Virtual Reality in Frontend Development: Tips and Trends you Need to Know

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Let’s explore the frameworks available to create virtual reality environments in the frontend development ecosystem. 

VR Uses and Applications

Virtual reality technology has come a long wayfrom being a figment of the imagination of authors such as Stanley G. Weinbaum, Stanislav Lem, Philip K. Dick, and movies like “Total Recall,” “Brainstorm,” and “Welt am Draht,” to an actual device that users can put on their head to immerse themselves into a living digital world. 

Despite what most people think, virtual reality (VR) is not limited to the gaming industry. Current applications of VR are, in fact, numerous: from the automotive industry, where engineers can easily experiment with the look of a prototype; healthcare and well-being, as pain relief for burn injuries or treatment of mental health issues; the tourism industry, as a quick getaway to exotic locations without leaving the comfort of your home; even architects can use VR technology to enable the feel of a designed space. 

In this article, I am going to explain the current trends in virtual reality technology (as well as augmented and mixed reality), and break down some of the frameworks that are currently available to frontend developers looking to break into the VR atmosphere.

 

VR Headsets on the Market

Currently, there are two headsets that are widely used on PC: Oculus and HTC Vive. (We are omitting the Sony PlayStation VR headset here, as it is console-exclusive).

 

HTC

HTC’s major headsets are:

• VIVE Focus 3: A high-end VR headset focused on business applications such as medical training and aerospace, energy, and security and defense sectors.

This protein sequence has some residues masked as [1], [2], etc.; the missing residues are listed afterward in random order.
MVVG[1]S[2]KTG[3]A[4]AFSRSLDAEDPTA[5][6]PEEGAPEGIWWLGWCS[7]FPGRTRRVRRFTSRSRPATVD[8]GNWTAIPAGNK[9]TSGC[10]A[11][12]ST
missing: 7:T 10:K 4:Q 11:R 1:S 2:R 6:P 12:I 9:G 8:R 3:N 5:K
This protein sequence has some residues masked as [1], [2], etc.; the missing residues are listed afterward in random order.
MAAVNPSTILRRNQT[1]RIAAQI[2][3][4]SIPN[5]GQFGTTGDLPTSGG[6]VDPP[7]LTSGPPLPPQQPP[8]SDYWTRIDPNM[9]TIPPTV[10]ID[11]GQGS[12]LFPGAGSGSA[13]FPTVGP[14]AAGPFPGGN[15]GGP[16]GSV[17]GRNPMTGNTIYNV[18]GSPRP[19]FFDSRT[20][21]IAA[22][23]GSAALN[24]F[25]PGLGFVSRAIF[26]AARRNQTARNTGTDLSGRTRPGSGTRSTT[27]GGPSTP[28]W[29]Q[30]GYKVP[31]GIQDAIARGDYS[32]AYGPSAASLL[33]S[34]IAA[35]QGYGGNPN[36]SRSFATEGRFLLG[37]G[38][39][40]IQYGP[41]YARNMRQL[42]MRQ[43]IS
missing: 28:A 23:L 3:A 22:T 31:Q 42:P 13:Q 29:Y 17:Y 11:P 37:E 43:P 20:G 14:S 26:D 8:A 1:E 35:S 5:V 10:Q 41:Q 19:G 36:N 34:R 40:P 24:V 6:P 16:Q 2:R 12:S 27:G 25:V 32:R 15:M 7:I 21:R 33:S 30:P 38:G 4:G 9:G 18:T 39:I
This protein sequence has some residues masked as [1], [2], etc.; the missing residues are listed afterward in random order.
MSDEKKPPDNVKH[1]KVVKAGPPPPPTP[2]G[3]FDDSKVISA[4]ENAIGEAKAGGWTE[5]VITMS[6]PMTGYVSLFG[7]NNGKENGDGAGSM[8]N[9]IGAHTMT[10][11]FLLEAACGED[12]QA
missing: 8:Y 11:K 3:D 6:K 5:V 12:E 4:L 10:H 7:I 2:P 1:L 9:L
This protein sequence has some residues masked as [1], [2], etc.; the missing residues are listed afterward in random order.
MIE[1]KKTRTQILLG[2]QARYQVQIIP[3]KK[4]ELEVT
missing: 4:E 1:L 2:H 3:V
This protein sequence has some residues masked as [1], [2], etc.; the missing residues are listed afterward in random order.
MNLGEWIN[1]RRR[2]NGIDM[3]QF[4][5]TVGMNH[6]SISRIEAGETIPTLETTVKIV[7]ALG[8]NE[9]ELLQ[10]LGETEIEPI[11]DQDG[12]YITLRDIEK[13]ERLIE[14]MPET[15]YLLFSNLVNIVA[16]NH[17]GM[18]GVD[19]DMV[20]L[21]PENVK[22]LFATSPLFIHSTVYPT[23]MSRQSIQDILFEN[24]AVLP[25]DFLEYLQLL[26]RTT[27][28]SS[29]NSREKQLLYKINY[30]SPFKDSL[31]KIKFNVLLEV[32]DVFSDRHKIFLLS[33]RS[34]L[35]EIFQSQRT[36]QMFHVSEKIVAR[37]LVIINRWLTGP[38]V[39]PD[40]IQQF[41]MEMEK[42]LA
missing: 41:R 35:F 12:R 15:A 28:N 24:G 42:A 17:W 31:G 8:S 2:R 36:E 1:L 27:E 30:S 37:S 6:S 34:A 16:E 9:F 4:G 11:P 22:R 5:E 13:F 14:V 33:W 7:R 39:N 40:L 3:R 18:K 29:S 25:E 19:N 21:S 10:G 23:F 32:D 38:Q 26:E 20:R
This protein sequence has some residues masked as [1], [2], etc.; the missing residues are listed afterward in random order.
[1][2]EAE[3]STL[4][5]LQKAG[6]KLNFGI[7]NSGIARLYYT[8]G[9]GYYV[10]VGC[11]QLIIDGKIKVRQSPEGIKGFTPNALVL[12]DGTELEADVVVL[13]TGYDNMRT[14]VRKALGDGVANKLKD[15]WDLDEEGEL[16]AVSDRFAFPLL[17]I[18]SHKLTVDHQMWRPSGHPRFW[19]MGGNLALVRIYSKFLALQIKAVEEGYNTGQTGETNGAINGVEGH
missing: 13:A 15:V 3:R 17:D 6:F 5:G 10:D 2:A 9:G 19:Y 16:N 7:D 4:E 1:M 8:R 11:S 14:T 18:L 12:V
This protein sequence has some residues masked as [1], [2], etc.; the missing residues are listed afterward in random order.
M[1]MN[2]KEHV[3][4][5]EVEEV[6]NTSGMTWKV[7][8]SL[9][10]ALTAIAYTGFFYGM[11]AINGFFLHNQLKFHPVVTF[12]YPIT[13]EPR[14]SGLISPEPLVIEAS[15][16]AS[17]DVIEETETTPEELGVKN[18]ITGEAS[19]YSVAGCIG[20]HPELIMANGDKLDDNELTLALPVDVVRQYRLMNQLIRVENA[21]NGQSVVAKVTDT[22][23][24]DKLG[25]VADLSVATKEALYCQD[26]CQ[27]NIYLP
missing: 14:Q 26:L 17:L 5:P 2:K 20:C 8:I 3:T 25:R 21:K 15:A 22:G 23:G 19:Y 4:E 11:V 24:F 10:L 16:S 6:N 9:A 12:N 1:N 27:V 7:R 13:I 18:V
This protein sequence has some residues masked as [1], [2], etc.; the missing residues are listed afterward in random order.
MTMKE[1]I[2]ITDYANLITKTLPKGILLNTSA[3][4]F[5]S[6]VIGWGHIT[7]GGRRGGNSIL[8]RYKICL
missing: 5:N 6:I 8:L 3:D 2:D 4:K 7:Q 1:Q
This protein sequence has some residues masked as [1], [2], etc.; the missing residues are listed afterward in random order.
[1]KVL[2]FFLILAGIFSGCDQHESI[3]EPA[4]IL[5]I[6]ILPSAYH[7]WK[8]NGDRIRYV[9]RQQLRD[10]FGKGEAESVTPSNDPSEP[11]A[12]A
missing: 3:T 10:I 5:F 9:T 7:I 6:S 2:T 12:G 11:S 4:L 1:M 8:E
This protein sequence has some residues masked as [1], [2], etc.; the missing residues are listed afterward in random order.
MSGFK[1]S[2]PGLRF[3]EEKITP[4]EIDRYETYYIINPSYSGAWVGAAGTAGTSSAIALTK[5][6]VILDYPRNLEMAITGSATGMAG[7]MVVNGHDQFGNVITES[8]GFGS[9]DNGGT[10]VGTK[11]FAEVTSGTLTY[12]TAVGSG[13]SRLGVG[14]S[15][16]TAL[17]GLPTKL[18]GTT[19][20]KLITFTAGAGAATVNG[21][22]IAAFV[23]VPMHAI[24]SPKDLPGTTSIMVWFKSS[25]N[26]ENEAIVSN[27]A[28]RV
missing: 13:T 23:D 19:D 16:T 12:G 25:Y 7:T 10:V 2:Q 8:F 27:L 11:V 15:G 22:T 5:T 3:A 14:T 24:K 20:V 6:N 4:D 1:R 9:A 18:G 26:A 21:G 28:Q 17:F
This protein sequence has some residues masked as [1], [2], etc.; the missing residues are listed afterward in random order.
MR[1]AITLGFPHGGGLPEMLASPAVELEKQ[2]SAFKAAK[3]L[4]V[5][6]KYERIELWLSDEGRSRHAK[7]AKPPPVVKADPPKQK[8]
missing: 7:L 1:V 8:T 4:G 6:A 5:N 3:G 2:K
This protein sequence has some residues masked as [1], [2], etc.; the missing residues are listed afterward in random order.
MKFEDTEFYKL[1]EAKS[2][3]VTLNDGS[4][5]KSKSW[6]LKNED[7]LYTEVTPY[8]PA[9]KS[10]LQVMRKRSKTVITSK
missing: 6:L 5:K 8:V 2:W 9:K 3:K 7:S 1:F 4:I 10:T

• VIVE Pro 2: Dubbed “HTC Gaming VR headset.”

 

Oculus

Oculus (currently owned by Facebook) has two major products:

• Oculus Quest 2: The All-In-One VR, this headset does not require a connection to a PC, although it does have the capability of doing that, and is focused on mostly gaming.

• Oculus Rift S: Staple higher-end PC VR headset used for gaming and other applications.

Now that we know which VR headsets are used most widely, let’s take a look at some of the VR-related development frameworks that have surfaced in recent years.

 

VR and Frontend Development

Naturally, VR is slowly gaining ground as a widely used technology, and the development of VR-powered applications is catching up on the web. Thus, the VR ecosystem is evolving and VR-related development frameworks that can bring VR to your browser are gaining more and more ground. 

Let’s explore five major frameworks of virtual reality in frontend development:

1. WebXR (previously know as WebVR):

WebXR is an open standard that lets users experience virtual, augmented, and mixed realities in their browsers. It was first developed with virtual reality in mind, but with the emergence of augmented and mixed realities, the decision was made to transition to WebXR, where the X denotes any kind of reality that can be used within the browser. The basic goal of this open standard is to detect whether XR capabilities are available, query these capabilities, poll the XR device and its associated state, and, finally, display imagery on the XR device.